Designing a new Science
The challenge posed by existential risk requires us to conceptualise and design a new science. This science will be highly interdisciplinary, both “vertically” – involving considerations ranging from theoretical to immediately practical – and “horizontally” – requiring key insights from across a wide range of disciplines.
It will combine theoretical inputs from philosophy, economics, political theory, ecology, mathematics, as well as the theoretical face of the technologies under study – e.g. computer science, molecular biology, nanoscience.
On the practical level, it involves political and social considerations (e.g. the influence of science on policy), as well as the practical impacts of each technology we study. As part of our research, we will embed existential risk researchers in leading laboratories and development teams working on the most promising and risky technologies, in order not only to fully understand their potentials, but also the culture in which they are being developed.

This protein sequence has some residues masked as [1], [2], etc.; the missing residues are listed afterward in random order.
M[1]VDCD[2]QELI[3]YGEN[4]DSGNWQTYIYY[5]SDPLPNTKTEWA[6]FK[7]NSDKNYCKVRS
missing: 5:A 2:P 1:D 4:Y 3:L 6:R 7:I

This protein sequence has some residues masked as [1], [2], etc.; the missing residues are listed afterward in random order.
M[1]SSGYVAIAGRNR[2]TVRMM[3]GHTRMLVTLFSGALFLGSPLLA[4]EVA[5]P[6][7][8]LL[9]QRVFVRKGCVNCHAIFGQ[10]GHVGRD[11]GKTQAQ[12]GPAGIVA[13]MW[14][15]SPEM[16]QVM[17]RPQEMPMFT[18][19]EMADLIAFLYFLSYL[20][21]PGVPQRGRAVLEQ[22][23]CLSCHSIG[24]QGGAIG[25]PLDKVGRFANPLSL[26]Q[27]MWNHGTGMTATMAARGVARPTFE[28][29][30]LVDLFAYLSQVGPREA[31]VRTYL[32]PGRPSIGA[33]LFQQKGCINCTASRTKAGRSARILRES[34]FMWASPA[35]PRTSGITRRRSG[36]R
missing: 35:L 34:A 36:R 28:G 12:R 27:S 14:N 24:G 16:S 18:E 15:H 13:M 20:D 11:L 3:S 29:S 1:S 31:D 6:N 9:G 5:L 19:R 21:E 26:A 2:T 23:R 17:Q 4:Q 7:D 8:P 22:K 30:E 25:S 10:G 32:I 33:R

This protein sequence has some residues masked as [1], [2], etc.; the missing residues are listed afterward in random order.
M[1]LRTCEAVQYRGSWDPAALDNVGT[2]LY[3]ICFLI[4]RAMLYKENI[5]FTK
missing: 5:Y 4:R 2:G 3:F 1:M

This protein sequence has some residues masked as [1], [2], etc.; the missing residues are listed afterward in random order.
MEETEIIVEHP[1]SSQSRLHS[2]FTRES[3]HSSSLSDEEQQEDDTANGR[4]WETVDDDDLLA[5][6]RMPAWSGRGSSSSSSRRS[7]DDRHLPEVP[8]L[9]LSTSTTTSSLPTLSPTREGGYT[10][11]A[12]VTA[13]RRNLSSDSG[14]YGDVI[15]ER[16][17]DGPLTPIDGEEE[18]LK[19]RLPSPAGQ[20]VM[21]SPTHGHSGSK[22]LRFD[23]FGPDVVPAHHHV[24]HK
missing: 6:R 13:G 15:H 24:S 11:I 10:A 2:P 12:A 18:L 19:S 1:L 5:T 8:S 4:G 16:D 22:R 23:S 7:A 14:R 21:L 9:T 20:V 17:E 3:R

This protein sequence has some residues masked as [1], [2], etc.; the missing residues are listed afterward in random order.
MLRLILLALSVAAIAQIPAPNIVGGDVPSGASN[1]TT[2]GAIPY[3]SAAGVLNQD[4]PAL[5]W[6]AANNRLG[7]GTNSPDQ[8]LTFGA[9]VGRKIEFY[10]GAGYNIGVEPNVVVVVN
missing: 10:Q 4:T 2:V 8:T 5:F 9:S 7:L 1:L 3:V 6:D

Drawing on key thinkers to combine insights
The result combining these insights – from the theoretical to the practical, and from the scientific cutting edge to the economic and political considerations that impact a technology’s development – will be both a deeper, and more practical understanding of the greatest challenges we face.
In designing this new science, we will draw on the breadth of scientific and philosophical expertise on our team and advisory board – in particular paradigm-shifting scientists such as Stephen Hawking, Max Tegmark and George Church, and key philosophers of science including Nick Bostrom and Huw Price.